Thai police appeared to be left without a murder suspect again last night – after three Burmese immigrant labourers were reportedly released from custody on the island of Koh Tao.
And the big question is the investigation going the same way as other investigations of Brits murdered in Thailand which seem to follow a pattern.
In previous murder cases, foreigners have been the first to be accused, then migrant workers. And following a tradition which is hard to break Thai police have a heavy reliance on confessions more than forensic police work.
Now it seems Thai police will have to take a more cautious route and await the result of a crime scene investigation to progress their investigation.
Police are under pressure from the Thai junta chief and prime minister Prayuth Chan-Ocha, who has called for a quick resolution to the case as it was tarnishing the country’s image.
General Prayuth follows a long list of Thai Prime Ministers calling for action from police in similar cases. Invariably the reason given was that image of the country and tourism was at stake.
These orders usually are phrased in a way which fails to take in the sentiments of the families concerned. The latest is no exception.
The junta chief also appeared to call into question the victims’ conduct in addition to the perpetrators of the attack.
This may have been because he has been following wild stories in the Thai press.
The badly beaten bodies of Hannah Witheridge, 23, and David Miller, 24, were found naked on Sairee Beach, Koh Tao, feeding all sorts of speculation.
General Prayth said: “This kind of incident should not happen to anybody and it has affected our image,” he added Thai authorities must tell “tourists when the safe times are to be outside. We have to help them understand.”
He did not clarify what times it was safe to be outside – or rather when it would be unsafe.
Tourists on Koh Tao and the neighbouring island of Koh Phangan are accustomed to all night parties ending when the sun rises.
But these tend to occasionally accompanied by rapes, robberies, drug arrests and shakedowns, drownings and even shootings like that of backpacker Briton Stephen Ashton on New Year’s morning in 2013 on Haad Rin Beach, on neighbouring Koh Phangan.
He was shot dead in the cross-fire as two rival Thai gangs fought it out at a beach bar.
|Stephen Ashton – shot in the crossfire|
In the case of Welsh backpacker Kirsty Jones, 23, from Brecon, who was murdered and rape in Chiang Mai some 13 years ago a police officer was quoted as saying that Kirsty probably consented to sex with her killer, a comment which caused an international outcry.
A British Embassy spokesman was quoted by the Nation newspaper as describing the police investigation as ‘shambolic’ – something the Embassy later denied.
But in Kirsty’s case, Thai police first arrested a number of backpackers at the Aree Guest House.
Then having released them they arrested a Karen Burmese guide. The guide, called Narong, reported he had been beaten up in a safe house, and given electric shocks to his testicles before being dumped by the side of the road.
Police then arrested the guest house owner Andy Gill and his Thai manager. But they too had to be released after spending quite some time in jail. Forensics showed that the DNA attacker was Asian.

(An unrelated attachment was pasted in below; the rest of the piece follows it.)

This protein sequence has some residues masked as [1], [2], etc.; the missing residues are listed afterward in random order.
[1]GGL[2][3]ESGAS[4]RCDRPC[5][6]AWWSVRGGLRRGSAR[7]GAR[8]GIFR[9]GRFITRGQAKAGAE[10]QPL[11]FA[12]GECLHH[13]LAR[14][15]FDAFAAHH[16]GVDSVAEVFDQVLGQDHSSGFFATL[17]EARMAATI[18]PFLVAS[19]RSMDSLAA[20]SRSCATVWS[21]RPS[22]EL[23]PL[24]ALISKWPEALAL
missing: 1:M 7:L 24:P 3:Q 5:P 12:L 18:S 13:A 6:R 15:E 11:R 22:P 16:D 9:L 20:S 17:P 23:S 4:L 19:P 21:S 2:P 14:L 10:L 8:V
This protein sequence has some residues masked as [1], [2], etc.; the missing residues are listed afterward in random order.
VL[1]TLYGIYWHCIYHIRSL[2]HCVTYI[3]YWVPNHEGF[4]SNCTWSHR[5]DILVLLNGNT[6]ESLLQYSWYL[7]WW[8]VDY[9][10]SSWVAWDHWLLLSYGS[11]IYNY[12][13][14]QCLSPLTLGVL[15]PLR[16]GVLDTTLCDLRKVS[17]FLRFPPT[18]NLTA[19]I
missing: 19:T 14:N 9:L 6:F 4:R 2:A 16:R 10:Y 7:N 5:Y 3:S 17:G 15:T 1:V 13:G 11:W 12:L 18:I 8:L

But the Chiang Mai chief detective said that the murderer probably paid a male prostitute in Chiang Mai to provide a sperm sample which was introduced to the scene.
A national who was providing translation services for foreign journalists reported later that police called her a ‘traitor’. The case had to be taken off the Thai police and handed over to the Department of Investigation, which comes under the Ministry of Justice. The case has never been solved.
In a Facebook message last night Kirsty’s mother said of the current investigation: “Here we go again, botched investigation, dna contaminated,red herrings everywhere…. Makes me so mad.”
There is no evidence to support the suggestion at this stage that evidence has been contaminated.
But Sue Jones remains frustrated at the inability to find her daughter’s killer and sees the same happening on Koh Tao.
Similarly when Katherine Horton,23, from Cardiff, was beaten, raped and murdered while walking on beach at Lamai on nearby Koh Samui in January 2006, local police started arresting other foreign guests including a Scot called Callum Macdonald.
But a police team was flown in from Bangkok and they arrested two Thai fishermen for the murder. The fishermen were sentenced to death.
They had boasted to friends how ‘roi’ Ms Horton was – but there was a self imposed cloak of secrecy on Koh Samui which delayed the investigation. The silence may have been due to nationalistic pride, and fear of the police or both.
|Leo del Pinto|
When in 2008 a Thai policeman shot dead Canadian Leo del Pinto, 23, in Pai, Northern Thailand and also shot and injured his friend Carly Reisig – local police took extraordinary lengths to cover up the murder and claim it was self defence while the policeman sergeant easily obtained bail.
Forensic evidence showed otherwise. Eventually again the Thai Police had to be removed from the investigation and replaced by the Department of Special Investigations.
Finally last year the policeman concerned was jailed for over 30 years for murder – but in between times while on bail he had also murdered his 18-year-bride of two weeks.
It is against this background that the current investigation is taking place. It is possible that the investigation is taking a methodical route, but people do not forget the past. And Thailand’s largest foreign net forum – a site called Thaivisa,com is full of negative comments about both the Thai police in general and the police in Koh Tao and that is a strong perception.